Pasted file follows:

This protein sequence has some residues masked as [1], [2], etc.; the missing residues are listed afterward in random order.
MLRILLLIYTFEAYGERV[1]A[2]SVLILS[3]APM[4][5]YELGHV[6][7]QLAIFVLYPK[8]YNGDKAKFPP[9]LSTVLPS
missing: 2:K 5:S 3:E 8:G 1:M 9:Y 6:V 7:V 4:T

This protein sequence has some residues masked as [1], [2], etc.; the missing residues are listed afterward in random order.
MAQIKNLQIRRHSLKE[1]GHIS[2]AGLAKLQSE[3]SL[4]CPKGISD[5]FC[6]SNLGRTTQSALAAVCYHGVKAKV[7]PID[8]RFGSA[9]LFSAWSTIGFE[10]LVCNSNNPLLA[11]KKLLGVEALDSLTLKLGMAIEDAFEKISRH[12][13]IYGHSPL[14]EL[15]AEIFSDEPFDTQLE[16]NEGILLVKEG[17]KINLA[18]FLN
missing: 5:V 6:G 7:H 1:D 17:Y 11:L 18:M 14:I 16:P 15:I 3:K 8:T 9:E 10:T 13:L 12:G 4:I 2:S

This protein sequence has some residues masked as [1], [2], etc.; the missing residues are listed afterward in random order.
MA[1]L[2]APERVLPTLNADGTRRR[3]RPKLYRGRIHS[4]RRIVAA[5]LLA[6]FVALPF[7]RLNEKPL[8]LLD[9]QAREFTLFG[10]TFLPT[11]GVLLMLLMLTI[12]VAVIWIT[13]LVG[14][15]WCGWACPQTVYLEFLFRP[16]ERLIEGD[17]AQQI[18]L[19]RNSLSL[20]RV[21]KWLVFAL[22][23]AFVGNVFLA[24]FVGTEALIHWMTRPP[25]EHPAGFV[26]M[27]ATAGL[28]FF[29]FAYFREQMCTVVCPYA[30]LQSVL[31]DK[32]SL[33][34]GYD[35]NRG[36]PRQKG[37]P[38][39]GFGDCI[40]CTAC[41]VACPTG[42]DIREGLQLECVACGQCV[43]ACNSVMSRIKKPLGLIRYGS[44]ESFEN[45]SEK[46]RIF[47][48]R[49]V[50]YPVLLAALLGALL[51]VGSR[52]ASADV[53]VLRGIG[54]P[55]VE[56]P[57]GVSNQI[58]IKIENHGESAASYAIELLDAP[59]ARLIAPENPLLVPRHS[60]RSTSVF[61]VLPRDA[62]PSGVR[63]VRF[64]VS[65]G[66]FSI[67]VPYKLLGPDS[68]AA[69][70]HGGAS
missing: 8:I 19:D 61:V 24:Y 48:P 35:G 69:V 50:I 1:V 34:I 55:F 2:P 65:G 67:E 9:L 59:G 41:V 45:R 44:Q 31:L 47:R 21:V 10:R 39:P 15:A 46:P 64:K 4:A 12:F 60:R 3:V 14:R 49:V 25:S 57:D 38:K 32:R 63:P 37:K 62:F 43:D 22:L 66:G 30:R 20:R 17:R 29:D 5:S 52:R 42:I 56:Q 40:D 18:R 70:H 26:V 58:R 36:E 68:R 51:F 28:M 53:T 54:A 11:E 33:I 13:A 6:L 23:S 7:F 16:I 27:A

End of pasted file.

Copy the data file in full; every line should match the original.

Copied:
This protein sequence has some residues masked as [1], [2], etc.; the missing residues are listed afterward in random order.
MLRILLLIYTFEAYGERV[1]A[2]SVLILS[3]APM[4][5]YELGHV[6][7]QLAIFVLYPK[8]YNGDKAKFPP[9]LSTVLPS
missing: 2:K 5:S 3:E 8:G 1:M 9:Y 6:V 7:V 4:T

This protein sequence has some residues masked as [1], [2], etc.; the missing residues are listed afterward in random order.
MAQIKNLQIRRHSLKE[1]GHIS[2]AGLAKLQSE[3]SL[4]CPKGISD[5]FC[6]SNLGRTTQSALAAVCYHGVKAKV[7]PID[8]RFGSA[9]LFSAWSTIGFE[10]LVCNSNNPLLA[11]KKLLGVEALDSLTLKLGMAIEDAFEKISRH[12][13]IYGHSPL[14]EL[15]AEIFSDEPFDTQLE[16]NEGILLVKEG[17]KINLA[18]FLN
missing: 5:V 6:G 7:H 1:D 17:Y 11:L 18:M 14:I 16:P 15:I 3:K 8:T 9:E 10:T 13:L 12:G 4:I 2:S

This protein sequence has some residues masked as [1], [2], etc.; the missing residues are listed afterward in random order.
MA[1]L[2]APERVLPTLNADGTRRR[3]RPKLYRGRIHS[4]RRIVAA[5]LLA[6]FVALPF[7]RLNEKPL[8]LLD[9]QAREFTLFG[10]TFLPT[11]GVLLMLLMLTI[12]VAVIWIT[13]LVG[14][15]WCGWACPQTVYLEFLFRP[16]ERLIEGD[17]AQQI[18]L[19]RNSLSL[20]RV[21]KWLVFAL[22][23]AFVGNVFLA[24]FVGTEALIHWMTRPP[25]EHPAGFV[26]M[27]ATAGL[28]FF[29]FAYFREQMCTVVCPYA[30]LQSVL[31]DK[32]SL[33][34]GYD[35]NRG[36]PRQKG[37]P[38][39]GFGDCI[40]CTAC[41]VACPTG[42]DIREGLQLECVACGQCV[43]ACNSVMSRIKKPLGLIRYGS[44]ESFEN[45]SEK[46]RIF[47][48]R[49]V[50]YPVLLAALLGALL[51]VGSR[52]ASADV[53]VLRGIG[54]P[55]VE[56]P[57]GVSNQI[58]IKIENHGESAASYAIELLDAP[59]ARLIAPENPLLVPRHS[60]RSTSVF[61]VLPRDA[62]PSGVR[63]VRF[64]VS[65]G[66]FSI[67]VPYKLLGPDS[68]AA[69][70]HGGAS
missing: 8:I 19:D 61:V 24:Y 48:P 35:G 69:V 50:I 1:V 34:I 55:F 2:P 65:G 67:E 9:L 59:G 41:V 45:R 44:Q 31:L 47:R 21:V 10:R 39:P 15:A 46:P 64:K 4:A 12:F 60:R 3:V 14:R 49:V 25:S 57:D 38:K 32:R 63:P 37:K 62:F 43:D 22:L 66:G 30:R 20:R 17:R 29:D 5:S 52:R 42:I 56:Q 40:D 18:R 70:H 26:V 58:R 36:E 68:R 51:F 28:M 53:T 54:A 11:E 33:I 13:A 6:L 23:S 7:F 16:I 27:A